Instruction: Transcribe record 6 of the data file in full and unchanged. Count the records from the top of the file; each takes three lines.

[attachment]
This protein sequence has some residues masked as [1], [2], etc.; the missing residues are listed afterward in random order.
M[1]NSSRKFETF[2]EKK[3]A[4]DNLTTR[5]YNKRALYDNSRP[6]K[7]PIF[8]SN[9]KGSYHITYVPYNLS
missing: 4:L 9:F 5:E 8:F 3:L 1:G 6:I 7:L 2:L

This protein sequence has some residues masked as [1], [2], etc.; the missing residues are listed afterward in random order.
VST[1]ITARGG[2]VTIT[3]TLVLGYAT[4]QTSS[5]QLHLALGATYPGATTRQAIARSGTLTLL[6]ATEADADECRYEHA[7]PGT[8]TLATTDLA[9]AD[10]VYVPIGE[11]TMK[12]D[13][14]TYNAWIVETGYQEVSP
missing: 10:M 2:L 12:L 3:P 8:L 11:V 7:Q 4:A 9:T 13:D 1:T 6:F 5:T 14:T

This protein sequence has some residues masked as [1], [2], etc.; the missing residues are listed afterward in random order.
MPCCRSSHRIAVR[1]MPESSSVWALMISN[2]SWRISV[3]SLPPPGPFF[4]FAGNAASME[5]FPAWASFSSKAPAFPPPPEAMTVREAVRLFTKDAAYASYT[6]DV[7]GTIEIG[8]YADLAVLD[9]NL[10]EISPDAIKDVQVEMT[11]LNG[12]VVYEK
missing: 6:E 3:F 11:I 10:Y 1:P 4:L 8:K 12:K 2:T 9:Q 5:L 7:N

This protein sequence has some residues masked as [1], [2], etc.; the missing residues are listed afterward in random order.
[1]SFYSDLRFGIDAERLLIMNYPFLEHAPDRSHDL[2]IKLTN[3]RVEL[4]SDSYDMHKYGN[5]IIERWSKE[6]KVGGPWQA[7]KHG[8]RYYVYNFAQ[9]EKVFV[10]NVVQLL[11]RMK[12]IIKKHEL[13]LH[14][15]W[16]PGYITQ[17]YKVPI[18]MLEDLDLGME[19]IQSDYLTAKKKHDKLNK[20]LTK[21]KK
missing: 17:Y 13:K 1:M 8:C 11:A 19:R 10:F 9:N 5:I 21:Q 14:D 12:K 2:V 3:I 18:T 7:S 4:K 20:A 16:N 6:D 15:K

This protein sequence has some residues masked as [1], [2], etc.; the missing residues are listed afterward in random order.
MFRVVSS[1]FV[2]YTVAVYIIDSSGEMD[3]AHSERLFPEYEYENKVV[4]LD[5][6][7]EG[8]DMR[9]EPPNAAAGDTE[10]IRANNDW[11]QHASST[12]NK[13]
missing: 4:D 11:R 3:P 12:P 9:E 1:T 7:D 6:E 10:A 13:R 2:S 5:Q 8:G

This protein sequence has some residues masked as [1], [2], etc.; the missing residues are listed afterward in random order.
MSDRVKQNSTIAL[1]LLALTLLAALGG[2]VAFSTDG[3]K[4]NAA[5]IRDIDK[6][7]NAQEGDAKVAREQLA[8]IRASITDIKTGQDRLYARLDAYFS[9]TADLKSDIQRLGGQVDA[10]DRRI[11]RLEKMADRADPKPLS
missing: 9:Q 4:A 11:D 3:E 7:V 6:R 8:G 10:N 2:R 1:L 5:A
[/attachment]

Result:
This protein sequence has some residues masked as [1], [2], etc.; the missing residues are listed afterward in random order.
MSDRVKQNSTIAL[1]LLALTLLAALGG[2]VAFSTDG[3]K[4]NAA[5]IRDIDK[6][7]NAQEGDAKVAREQLA[8]IRASITDIKTGQDRLYARLDAYFS[9]TADLKSDIQRLGGQVDA[10]DRRI[11]RLEKMADRADPKPLS
missing: 9:Q 4:A 11:D 3:E 7:V 6:R 8:G 10:N 2:R 1:L 5:A